Google’s strategic decision around maps on iOS

Charles Arthur of the Guardian wrote a very well-circulated piece this week about Comscore’s latest numbers for Google Maps and Apple Maps. The title was “Apple Maps: how Google lost when everyone thought it had won” and I have two main objections to the piece. One is that I’m not sure everyone did think Google had “won” when Google was stripped of its role as the mapping data provider for iOS, and the second is that I’m suspicious of the Comscore data he cites to back up his point. Let’s take these one by one.

The removal of Google data from Apple Maps was a strategic decision – for both companies

Firstly, Google’s removal as the provider of map tiles and other data for the native Maps app on iOS was always on the face of it a loss rather than a win. It was obvious that it would lose many users on its platform (especially as a downloadable Google Maps app wouldn’t launch for three months after the launch of iOS 6, and that for a company that makes much of its trove of user data, this was a significant blow. However, there are two points worth bearing in mind here:

  • First, Google derives value from data, but revenue only from advertising, at least in the context of Maps. Thus, the value it gained from Maps was exclusively secondary in nature. That’s not to dismiss it entirely, but it is to make the point that Google was not fulfilling its primary objective 1 – revenue generation through advertising – through iOS’s native Maps app.
  • Secondly, it is not clear that Google had all that much choice in the matter. Yes, Apple has certainly positioned the shift to using its own mapping platform as a response to broken promises on Google’s part, but the fact is that it was imperative for Apple from a strategic perspective to shift to developing and using its own mapping assets and moving away from Google’s. It’s not clear to me that Google could have fulfilled any of its larger objectives while satisfying Apple’s demands.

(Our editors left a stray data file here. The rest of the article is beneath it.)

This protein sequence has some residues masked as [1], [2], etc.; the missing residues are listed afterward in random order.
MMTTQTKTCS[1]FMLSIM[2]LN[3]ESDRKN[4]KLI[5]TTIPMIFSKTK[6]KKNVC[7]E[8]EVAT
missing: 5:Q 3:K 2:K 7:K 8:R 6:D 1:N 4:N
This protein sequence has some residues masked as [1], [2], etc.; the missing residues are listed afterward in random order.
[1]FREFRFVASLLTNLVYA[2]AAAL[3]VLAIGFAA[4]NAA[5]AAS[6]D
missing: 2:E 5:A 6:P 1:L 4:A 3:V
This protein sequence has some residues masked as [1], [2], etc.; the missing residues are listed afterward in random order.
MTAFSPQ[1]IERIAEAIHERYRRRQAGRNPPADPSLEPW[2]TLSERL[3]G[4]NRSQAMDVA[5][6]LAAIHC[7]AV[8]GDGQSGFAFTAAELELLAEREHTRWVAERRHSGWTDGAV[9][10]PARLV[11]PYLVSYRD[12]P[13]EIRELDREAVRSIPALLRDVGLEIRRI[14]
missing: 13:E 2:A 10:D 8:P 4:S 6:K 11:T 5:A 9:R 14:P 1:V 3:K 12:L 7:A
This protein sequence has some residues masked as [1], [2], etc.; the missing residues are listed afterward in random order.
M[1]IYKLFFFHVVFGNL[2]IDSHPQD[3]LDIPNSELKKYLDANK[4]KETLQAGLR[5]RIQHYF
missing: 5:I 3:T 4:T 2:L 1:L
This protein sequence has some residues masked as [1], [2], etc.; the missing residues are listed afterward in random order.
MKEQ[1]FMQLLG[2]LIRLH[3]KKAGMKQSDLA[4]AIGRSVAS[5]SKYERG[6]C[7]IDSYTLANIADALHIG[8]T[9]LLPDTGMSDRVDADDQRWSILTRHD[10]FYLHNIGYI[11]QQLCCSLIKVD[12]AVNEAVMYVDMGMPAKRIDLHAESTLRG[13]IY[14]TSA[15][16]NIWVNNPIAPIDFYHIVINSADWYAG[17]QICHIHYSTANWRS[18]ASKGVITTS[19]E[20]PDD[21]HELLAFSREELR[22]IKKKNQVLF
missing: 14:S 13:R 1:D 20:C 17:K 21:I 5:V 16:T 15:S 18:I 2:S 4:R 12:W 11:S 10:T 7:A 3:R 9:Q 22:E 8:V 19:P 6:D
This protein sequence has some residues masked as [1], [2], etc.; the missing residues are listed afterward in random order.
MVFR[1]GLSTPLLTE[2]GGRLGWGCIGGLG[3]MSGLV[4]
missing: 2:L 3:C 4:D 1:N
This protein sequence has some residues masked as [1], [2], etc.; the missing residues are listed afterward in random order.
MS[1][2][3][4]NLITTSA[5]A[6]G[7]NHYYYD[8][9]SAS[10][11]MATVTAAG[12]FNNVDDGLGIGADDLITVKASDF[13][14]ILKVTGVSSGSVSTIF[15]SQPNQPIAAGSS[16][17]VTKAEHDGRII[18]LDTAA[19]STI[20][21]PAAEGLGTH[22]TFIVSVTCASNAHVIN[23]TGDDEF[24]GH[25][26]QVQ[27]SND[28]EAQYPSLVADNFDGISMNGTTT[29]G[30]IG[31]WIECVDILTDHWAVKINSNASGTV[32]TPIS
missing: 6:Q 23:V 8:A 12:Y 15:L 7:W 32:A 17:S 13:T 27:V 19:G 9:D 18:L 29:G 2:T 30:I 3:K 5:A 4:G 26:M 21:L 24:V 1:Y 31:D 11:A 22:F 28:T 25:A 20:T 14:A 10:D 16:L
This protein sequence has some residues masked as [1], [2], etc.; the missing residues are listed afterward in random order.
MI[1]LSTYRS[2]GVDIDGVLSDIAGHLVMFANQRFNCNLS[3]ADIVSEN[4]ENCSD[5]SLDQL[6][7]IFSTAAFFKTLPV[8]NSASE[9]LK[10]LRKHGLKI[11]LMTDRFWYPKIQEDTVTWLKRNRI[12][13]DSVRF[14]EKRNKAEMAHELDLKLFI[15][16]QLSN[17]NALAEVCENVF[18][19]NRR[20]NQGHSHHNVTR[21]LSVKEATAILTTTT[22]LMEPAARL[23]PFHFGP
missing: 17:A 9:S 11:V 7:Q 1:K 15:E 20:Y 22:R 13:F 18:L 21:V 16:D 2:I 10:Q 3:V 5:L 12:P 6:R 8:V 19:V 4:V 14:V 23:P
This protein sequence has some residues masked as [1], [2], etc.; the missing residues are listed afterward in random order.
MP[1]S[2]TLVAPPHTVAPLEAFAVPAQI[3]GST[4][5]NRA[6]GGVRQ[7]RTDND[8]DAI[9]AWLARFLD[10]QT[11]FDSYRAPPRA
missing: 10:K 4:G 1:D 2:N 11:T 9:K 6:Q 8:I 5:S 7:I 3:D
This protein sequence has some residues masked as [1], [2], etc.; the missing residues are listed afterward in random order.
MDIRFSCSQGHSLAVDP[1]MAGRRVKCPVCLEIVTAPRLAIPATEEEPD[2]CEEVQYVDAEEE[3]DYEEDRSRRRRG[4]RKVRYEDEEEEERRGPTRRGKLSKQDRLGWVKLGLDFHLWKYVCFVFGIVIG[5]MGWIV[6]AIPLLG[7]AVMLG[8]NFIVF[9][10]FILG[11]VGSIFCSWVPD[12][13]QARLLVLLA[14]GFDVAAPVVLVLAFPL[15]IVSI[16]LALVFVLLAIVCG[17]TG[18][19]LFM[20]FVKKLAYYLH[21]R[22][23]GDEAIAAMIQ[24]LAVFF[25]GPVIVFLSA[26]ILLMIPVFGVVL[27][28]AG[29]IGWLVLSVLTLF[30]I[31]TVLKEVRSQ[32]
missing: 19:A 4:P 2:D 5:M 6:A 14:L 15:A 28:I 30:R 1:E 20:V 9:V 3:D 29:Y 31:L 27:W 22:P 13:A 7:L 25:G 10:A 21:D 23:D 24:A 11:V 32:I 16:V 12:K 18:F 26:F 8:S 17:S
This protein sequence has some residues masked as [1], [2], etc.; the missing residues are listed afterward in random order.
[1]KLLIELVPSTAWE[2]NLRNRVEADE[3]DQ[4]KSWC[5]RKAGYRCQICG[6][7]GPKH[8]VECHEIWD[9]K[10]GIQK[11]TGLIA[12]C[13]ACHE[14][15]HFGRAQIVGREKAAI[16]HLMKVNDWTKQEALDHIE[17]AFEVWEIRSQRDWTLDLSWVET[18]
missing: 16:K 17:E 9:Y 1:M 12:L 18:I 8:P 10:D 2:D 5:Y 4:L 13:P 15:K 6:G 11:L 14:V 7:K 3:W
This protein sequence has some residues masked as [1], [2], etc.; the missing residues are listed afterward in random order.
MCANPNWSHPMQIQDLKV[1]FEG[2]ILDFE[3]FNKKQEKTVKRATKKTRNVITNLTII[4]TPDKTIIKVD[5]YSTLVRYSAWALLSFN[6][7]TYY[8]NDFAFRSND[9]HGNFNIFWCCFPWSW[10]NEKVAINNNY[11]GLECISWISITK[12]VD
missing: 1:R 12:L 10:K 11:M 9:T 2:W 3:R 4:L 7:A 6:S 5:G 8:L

As such, it was a strategic decision on Apple’s part to move away from using Google, and a strategic decision on Google’s part to go along with it. That decision involved a calculation on Google’s part that it would derive more value from being able to truly own the mapping experience from Google Maps users on iOS, even a smaller number of users, than it would from being having to play second fiddle to Apple. That calculation was risky for both parties – Apple must have known how hard it would be to provide a competitive mapping experience with no track record from day one (though perhaps even it was overwhelmed by the negative reaction), and Google knew what it was sacrificing and what it hoped to gain.

This, then, must be the context for any analysis of whether Google “won” or lost as a result of the shift – i.e. that (a) Google didn’t necessarily have much choice in the matter, and (b) it would only truly lose if it didn’t gain enough users of its downloadable app to offset the loss of data.

The Comscore data doesn’t ring true

On, then, to the Comscore data itself, which is frustratingly incomplete. We essentially have two data sets from Comscore – the first comes from a January 2013 press release about the use of Facebook and Google Maps on smartphones,  and the second comes from the last several months of press releases, culminating with the September data just released. The January press release indicated that Facebook had vaulted over Google Maps to become the most used app on smartphones in the last few months of 2012.

It’s worth bearing in mind the timeline for two major moves involved here:

  • September 19 2012 – iOS 6 is made available to the public
  • December 12 2012 – Google Maps launches as a downloadable app on iOS.

In other words, there was a roughly 3-month period in which anyone adopting iOS 6 necessarily stopped being a user of a Google Maps app on iOS. Since we have various figures for adoption rates of iOS 6, we can probably model this early effect pretty well:

  • Apple itself didn’t provide numbers until June 2013, when it said iOS 6 was on 93% of devices.
  • Chitika reported 61% of iOS users it tracked were running iOS 6 one month after launch, in October 2012
  • Chitika chimed in again in February 2013 with an 83% figure
  • MoPub suggested in December 2012 that iOS 6 saw a big rise (29%) in adoption following the launch of the Google Maps app, though it didn’t give hard numbers.

Taking the non-Apple numbers with a grain of salt, and interpolating a bit, it seems likely that some 60% of iOS users upgraded within the first two months, and another 20% had upgraded in the next two months. One wrinkle in all this is the new devices that were activated in the same period, all of which would have been running iOS 6, so the overall percentages using iOS 6 don’t correspond exactly to the percent upgrading. However, it seems likely that 50% of the Apple Maps user base would have been eliminated by November, and 70% by January. Much of the rest was gone by June, leaving just a rump of users using older devices.